President Trump signed an Executive Order on Wednesday creating the White House Opportunity and Revitalization Council. Housing and Urban Development Secretary Ben Carson will chair the new council which aims to coordinate federal agencies’ efforts to revitalize low-income communities through Opportunity Zones.
Following the meeting, Secretary Carson spoke with Townhall about what the new Council hopes to accomplish. He also addressed questions and concerns that have arisen regarding the opportunity zones program.
Opportunity zones were created as part of the Tax Cut and Jobs Act passed in December of 2017. They offer special tax breaks to companies that invest in the roughly 8,700 low-income zones that state officials have designated.
“The concept is how do you get people to invest into the economically depressed areas for which there is little incentive for them to invest,” Secretary Carson explained, “basically what it does is it permits people to take unrealized capital gains and invest them into an Opportunity Fund in an opportunity zone and if that is a long-term investment they can realize some substantial tax advantages.”
Carson outlined some of the tax benefits these investors would realize.
“If it stays there for five years then of course they get a five-year delay in the time that they have to pay the capital gains, in addition to that they get a ten percent reduction in the amount of capital gains they have to pay,” he explained. “If they leave it in an additional two years for a total of seven it’s up to 15 percent, and if they leave it in for a full ten years or more then you pay nothing on the gain from the investment.”
He said that the key is to get long term investments in these areas because, in the past, programs would attract short term investments but the idea with the opportunity zones is that “you’re in it for the long haul.”
Carson also discussed the need for the 13-agency council President Trump authorized Wednesday that will oversee the opportunity zones.
“Even though all the different agencies have nice programs, they frequently worked at cross purposes,” he explained, “so by convening this council, meeting on a regular basis, and amalgamating the tools that we have, we’ll be able to focus them on specific problems and make our reactions considerably more effective and more efficient.”
Carson said that one of the new council’s first orders of business on the opportunity zones will be to “come up with the appropriate metrics to make sure that all the information we gather is not only reproducible but can be applied to other places.”
“We’re going to obviously want to look at the local economic impact an opportunity zone area versus a non-area in the same vicinity,” he said.
Secretary Carson went on to address some concerns that have been raised by critics that some of the areas designated as opportunity zones are gentrifying and not technically economically disadvantaged.
“It’s going to be different in every locality, it’s going to be different in the rural areas than in the urban areas and different in the suburban areas,” Carson argued, adding “some of the areas that I’ve seen are pretty horrible.”
“That’s one of the reasons that we allow the governors in the states to be the ones that choose the opportunity zones,” he explained, “because they along with all of their local people know what the needs are in their state and where they’re likely to get the biggest bang for their buck.”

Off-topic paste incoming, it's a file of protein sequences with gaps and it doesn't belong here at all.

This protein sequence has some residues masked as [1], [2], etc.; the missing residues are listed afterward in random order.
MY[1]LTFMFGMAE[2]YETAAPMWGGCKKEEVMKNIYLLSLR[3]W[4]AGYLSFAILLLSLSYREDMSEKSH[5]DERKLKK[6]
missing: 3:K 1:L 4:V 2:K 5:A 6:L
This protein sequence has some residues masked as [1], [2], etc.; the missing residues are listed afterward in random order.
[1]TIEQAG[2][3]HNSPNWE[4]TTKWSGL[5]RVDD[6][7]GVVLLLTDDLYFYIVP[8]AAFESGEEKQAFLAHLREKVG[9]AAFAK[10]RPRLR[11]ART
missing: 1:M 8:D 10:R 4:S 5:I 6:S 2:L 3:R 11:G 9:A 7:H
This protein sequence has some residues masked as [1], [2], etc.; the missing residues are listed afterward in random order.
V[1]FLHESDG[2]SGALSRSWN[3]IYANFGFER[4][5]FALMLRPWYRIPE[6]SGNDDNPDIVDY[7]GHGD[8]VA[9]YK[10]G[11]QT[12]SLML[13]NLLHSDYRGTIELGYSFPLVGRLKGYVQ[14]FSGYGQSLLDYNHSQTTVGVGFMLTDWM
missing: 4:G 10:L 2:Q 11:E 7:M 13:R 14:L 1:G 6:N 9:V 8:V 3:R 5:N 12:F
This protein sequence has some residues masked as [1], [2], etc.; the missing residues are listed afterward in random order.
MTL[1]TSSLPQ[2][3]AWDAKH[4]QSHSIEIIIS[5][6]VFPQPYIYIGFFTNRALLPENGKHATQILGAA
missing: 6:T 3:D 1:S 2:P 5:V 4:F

Sen. Cory Booker (D-NJ), who wrote the original bill with Sen. Tim Scott (R-SC), recently called for annual data collection on the program as well as transparency and reporting requirements that were in the original, underlying legislation.
Carson says that’s something that they’re looking at “at least annually.”
As for the program’s transparency, he emphasized that “we’re not going to be interested in hiding anything from anybody because we recognize that like any new program it’s going to evolve and the only way that it can evolve appropriately is by listening to the impact it’s had on people, what their concerns are, what their recommendations are.”
Carson also addressed widespread reporting that raised concerns over senior White House advisor Jared Kushner's stake in the real estate investment firm Cadre which is launching a series of opportunity zone funds.
“The fact of the matter is all the opportunity zones are chosen by the respective governors,” he said. “No other private entity has anything to say about that whatsoever but of course there will be many private entities that have properties in opportunity zones.”
“Anybody who has lots of property probably has some in an opportunity zone and as that opportunity zone is enhanced by the economic activity going around, the value of their investment will increase,” he continued, “unless you’re going to say anybody who belongs to a certain family or a certain party cannot participate in the tide that raises all boats, I’m not exactly sure how you fix that.”
Overall, Carson has high hopes for the program, including how it will create new jobs in these impoverished areas.
“In the process of rehabilitating all of these areas a lot of jobs are going to be created and that’s one of the reasons that we’re going to be coming out with new rules on Section 3 very shortly,” he said.
“Section 3 of the Fair Housing Act requires that you hire, train, or give contracts to low-income people in the area that grant has been given,” he explained, “we’re just going to make it much easier to use Section 3 and that’s the kind of thing that will help people gain the kind of skills that will allow them to become self-sufficient.”
“Ultimately that’s the point in all of this, recognizing that a responsible government should be looking at how do you empower your citizens,” Carson concluded, “because if you have more empowered citizens you have a more empowered country.”